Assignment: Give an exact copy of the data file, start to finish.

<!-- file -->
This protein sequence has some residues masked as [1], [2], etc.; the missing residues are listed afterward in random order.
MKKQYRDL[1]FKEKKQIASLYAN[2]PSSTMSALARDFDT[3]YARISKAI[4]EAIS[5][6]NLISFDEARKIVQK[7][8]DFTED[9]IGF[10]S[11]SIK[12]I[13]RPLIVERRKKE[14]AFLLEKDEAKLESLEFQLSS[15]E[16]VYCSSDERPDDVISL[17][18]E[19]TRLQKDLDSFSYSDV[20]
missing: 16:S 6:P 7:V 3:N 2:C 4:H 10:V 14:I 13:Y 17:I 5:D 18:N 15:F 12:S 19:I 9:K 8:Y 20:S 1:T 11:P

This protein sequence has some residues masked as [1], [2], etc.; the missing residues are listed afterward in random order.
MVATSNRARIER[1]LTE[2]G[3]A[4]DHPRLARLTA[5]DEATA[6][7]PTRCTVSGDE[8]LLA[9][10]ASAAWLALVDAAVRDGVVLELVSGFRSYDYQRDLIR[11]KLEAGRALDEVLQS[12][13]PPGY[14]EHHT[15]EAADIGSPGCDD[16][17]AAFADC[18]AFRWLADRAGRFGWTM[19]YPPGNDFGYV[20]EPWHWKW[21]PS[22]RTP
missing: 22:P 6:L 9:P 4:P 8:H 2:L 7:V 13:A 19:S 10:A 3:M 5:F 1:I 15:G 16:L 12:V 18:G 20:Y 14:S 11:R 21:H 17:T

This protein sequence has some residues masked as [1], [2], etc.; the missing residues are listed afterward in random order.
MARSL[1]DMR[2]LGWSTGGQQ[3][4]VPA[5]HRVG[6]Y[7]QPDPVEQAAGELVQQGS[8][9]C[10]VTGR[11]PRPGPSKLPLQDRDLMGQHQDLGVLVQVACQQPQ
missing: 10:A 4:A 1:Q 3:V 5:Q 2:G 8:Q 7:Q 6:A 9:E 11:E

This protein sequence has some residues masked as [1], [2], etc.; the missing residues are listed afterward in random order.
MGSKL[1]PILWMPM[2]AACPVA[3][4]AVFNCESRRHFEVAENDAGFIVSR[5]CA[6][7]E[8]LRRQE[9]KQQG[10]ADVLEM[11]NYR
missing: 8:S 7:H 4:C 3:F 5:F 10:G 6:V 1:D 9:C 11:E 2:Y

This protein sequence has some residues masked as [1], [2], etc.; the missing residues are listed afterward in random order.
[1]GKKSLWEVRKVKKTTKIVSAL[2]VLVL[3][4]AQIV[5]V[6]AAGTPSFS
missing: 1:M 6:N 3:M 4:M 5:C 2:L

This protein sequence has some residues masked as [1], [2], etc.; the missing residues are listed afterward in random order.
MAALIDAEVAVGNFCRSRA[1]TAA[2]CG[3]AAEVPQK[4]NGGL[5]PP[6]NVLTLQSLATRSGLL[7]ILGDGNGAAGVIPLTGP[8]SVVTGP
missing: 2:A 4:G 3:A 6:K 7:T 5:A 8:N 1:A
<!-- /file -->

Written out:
This protein sequence has some residues masked as [1], [2], etc.; the missing residues are listed afterward in random order.
MKKQYRDL[1]FKEKKQIASLYAN[2]PSSTMSALARDFDT[3]YARISKAI[4]EAIS[5][6]NLISFDEARKIVQK[7][8]DFTED[9]IGF[10]S[11]SIK[12]I[13]RPLIVERRKKE[14]AFLLEKDEAKLESLEFQLSS[15]E[16]VYCSSDERPDDVISL[17][18]E[19]TRLQKDLDSFSYSDV[20]
missing: 16:S 6:P 7:V 3:N 2:C 4:H 10:V 14:I 13:Y 17:I 5:D 18:N 15:F 12:S 19:I 9:K 8:Y 20:S 1:T 11:P

This protein sequence has some residues masked as [1], [2], etc.; the missing residues are listed afterward in random order.
MVATSNRARIER[1]LTE[2]G[3]A[4]DHPRLARLTA[5]DEATA[6][7]PTRCTVSGDE[8]LLA[9][10]ASAAWLALVDAAVRDGVVLELVSGFRSYDYQRDLIR[11]KLEAGRALDEVLQS[12][13]PPGY[14]EHHT[15]EAADIGSPGCDD[16][17]AAFADC[18]AFRWLADRAGRFGWTM[19]YPPGNDFGYV[20]EPWHWKW[21]PS[22]RTP
missing: 22:P 6:L 9:P 4:P 8:H 2:L 7:V 13:A 19:S 10:A 3:M 5:F 1:I 15:G 16:L 12:V 18:G 20:Y 14:S 11:R 21:H 17:T

This protein sequence has some residues masked as [1], [2], etc.; the missing residues are listed afterward in random order.
MARSL[1]DMR[2]LGWSTGGQQ[3][4]VPA[5]HRVG[6]Y[7]QPDPVEQAAGELVQQGS[8][9]C[10]VTGR[11]PRPGPSKLPLQDRDLMGQHQDLGVLVQVACQQPQ
missing: 10:A 4:A 1:Q 3:V 5:Q 2:G 8:Q 7:Q 6:A 9:E 11:E

This protein sequence has some residues masked as [1], [2], etc.; the missing residues are listed afterward in random order.
MGSKL[1]PILWMPM[2]AACPVA[3][4]AVFNCESRRHFEVAENDAGFIVSR[5]CA[6][7]E[8]LRRQE[9]KQQG[10]ADVLEM[11]NYR
missing: 8:S 7:H 4:C 3:F 5:F 10:G 6:V 1:D 9:C 11:E 2:Y

This protein sequence has some residues masked as [1], [2], etc.; the missing residues are listed afterward in random order.
[1]GKKSLWEVRKVKKTTKIVSAL[2]VLVL[3][4]AQIV[5]V[6]AAGTPSFS
missing: 1:M 6:N 3:M 4:M 5:C 2:L

This protein sequence has some residues masked as [1], [2], etc.; the missing residues are listed afterward in random order.
MAALIDAEVAVGNFCRSRA[1]TAA[2]CG[3]AAEVPQK[4]NGGL[5]PP[6]NVLTLQSLATRSGLL[7]ILGDGNGAAGVIPLTGP[8]SVVTGP
missing: 2:A 4:G 3:A 6:K 7:T 5:A 8:N 1:A